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We have already1 stated that elephantiasis2 was unknown in Italy before the time of Pompeius Magnus. This malady, too, like those already mentioned, mostly makes its first appearance in the face. In its primary form it bears a considerable resemblance to a small lentil upon the nose; the skin gradually dries up all over the body, is marked with spots of various colours, and presents an unequal surface, being thick in one place, thin in another, indurated every here and there, and covered with a sort of rough scab. At a later period, the skin assumes a black hue, and compresses the flesh upon the bones, the fingers and toes becoming swollen.

This disease was originally peculiar to Egypt. Whenever it attacked the kings of that country, it was attended with peculiarly fatal effects to the people, it being the practice to temper their sitting-baths with human blood, for the treatment of the disease. As for Italy, however, its career was very soon cut short: the same was the case, too, with the disease known as "gemursa" Fée thinks that this may have been a sort of abscess similar to those between the fingers which are known as fourches by the French, and by medical men as "Aposthema phalangum." Gruner considers it to be a sort of Elephantiasis, and Triller identifies it with the disease called Gumretha by the Talmudists. to the ancients, a malady which made its appearance between the toes, and the very name of which is now buried in oblivion.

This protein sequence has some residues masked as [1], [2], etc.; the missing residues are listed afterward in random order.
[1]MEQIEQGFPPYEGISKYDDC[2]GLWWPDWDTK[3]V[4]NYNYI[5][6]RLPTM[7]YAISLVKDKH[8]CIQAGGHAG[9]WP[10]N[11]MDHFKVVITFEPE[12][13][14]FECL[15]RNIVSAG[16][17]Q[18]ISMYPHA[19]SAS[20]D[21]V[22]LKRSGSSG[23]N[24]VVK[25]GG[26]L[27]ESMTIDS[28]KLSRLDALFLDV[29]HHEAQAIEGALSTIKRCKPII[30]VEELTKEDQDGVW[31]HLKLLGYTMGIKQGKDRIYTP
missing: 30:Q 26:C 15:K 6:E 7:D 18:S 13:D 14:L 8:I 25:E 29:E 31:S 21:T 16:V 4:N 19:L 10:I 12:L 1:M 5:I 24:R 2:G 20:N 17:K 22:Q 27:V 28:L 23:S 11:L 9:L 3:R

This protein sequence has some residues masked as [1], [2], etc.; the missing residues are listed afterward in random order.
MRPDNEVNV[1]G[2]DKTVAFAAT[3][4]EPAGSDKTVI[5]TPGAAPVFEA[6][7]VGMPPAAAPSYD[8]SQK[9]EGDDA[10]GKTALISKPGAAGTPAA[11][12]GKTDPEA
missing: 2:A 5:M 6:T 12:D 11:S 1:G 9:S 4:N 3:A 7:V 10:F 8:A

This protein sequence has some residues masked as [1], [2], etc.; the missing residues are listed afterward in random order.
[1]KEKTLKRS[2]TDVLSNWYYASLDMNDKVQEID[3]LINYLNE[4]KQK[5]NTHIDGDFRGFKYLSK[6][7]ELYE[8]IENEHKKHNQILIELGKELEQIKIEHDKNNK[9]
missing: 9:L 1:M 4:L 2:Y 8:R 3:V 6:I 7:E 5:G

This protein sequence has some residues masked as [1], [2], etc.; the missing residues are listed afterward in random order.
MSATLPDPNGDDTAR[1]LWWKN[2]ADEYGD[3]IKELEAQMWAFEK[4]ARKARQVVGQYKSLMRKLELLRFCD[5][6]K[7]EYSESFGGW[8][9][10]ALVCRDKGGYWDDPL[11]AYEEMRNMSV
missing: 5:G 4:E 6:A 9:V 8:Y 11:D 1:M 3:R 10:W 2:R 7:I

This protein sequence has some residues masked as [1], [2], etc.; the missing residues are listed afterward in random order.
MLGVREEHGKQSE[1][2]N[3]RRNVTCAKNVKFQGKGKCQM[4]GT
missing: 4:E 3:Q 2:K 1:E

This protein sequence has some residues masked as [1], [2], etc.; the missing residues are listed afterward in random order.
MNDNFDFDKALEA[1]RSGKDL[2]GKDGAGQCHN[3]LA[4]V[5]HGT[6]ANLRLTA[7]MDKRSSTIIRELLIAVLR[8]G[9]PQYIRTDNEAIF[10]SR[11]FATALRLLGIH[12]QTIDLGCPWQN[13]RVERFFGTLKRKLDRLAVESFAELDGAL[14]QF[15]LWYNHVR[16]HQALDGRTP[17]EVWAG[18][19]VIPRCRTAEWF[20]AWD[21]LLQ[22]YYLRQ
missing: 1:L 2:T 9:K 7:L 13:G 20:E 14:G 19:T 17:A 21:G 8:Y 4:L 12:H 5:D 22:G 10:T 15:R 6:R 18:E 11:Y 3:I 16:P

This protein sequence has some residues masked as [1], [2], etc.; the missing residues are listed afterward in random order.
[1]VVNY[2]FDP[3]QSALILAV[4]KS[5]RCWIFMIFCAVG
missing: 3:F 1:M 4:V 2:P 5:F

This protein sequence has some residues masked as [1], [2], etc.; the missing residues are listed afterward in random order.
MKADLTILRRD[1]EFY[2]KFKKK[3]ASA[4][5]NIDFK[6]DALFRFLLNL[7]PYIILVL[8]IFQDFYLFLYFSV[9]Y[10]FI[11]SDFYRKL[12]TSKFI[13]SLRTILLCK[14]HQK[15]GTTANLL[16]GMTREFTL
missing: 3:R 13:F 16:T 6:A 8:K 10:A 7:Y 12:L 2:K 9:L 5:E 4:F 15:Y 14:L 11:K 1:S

1 In B. xx. c. 52.

2 Supposed, as Pliny says, to have originally come from Upper Egypt. Lucretius, B. vi. 1. 1111, et seq., attributes it to the water of the Nile. It is but rarely known in Europe.

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